While the digital humanities are all the rage in other humanistic disciplines, the situation for academic philosophy is quite different. Philosophers tend to be ignorant of the digital humanities and the research methods they have to offer. This situation is regrettable, for there are ways that philosophical research would benefit from digital tools. Similarly, there are ways that the digital humanities could benefit from the tools that philosophers bring.
I first conceived of DH Phi as a way to start to bridge this gap. The thought was to create a website which would serve as an explainer and introduction to digital humanities to philosophers. It could provide a sort of guide to present digital philosophical work, showcasing digital projects of interest to philosophers.
The structure of the site would, initially, be three-fold. First, a brief explanation of digital humanities written with a philosophical audience in mind. This would be supplemented by links to other introductions to DH, enabling interested visitors to dig deeper as they saw fit. Second, an annotated bibliography of digital projects which might be of interest to philosophers. Third, a guide to technical resources (with a heavy emphasis on free and/or open-source tools) which might be helpful in digital philosophical research. This last component would be geared primarily for the newcomer to DH, but will also include resources for more advanced users as well. A fourth component, a possible later addition to the site, would be a blog providing news of interest to DH-minded philosophers and other interested parties.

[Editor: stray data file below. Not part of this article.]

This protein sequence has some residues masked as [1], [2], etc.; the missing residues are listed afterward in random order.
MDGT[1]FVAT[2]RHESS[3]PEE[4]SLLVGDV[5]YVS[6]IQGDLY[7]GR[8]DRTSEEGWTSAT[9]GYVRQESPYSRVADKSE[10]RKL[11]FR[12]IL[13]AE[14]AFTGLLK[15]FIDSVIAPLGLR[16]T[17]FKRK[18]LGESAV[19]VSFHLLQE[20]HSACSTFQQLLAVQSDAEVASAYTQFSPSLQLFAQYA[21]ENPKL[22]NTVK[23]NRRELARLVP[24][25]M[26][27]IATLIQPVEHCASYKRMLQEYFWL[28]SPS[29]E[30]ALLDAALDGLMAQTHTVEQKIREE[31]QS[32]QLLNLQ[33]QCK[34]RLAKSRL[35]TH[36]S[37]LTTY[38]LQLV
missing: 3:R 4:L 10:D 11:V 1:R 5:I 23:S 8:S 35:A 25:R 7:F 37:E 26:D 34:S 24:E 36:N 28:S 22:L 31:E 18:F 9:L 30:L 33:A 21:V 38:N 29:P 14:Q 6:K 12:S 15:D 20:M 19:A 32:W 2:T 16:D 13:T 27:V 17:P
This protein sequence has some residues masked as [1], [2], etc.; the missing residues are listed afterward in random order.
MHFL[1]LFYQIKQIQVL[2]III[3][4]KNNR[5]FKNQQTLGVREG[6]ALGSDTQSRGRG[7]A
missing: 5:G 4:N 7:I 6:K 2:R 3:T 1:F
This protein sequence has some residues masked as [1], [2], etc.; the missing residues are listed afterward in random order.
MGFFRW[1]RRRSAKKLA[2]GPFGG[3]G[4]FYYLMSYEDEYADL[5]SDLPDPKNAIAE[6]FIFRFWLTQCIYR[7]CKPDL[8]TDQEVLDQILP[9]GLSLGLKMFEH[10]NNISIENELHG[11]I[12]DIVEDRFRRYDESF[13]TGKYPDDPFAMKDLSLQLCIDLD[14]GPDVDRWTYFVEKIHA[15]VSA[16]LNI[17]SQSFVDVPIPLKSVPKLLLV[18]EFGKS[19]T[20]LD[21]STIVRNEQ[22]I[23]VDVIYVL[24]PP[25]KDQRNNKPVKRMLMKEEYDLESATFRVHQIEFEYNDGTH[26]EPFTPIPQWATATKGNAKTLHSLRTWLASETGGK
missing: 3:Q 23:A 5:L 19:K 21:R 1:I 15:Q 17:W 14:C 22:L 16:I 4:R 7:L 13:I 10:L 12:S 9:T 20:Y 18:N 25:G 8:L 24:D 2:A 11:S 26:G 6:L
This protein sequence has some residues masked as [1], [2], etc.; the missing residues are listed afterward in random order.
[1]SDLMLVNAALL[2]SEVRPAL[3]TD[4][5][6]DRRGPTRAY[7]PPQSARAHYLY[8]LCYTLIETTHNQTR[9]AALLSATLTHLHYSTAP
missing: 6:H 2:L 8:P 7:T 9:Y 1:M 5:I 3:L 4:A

At this juncture, the site itself is still being developed. I have obtained a domain name, DHPhi.com, and a twitter handle. I have also created an early draft of a logo, which can be seen below. I plan to use the same technologies on DHPhi as I have for this site, employing Jekyll as a sort of content management system with the improved speed and security associated with a static, database-free site. I plan to try hosting using Amazon web services, which provides low-cost hosting for static sites of modest traffic. I have been collecting links for the list of relevant DH projects as well as for the list of digital resources for some time (well over a year). The timeline for the site to go live is a bit uncertain, but an early instance may be live this summer.
An early draft of the DH Phi logo.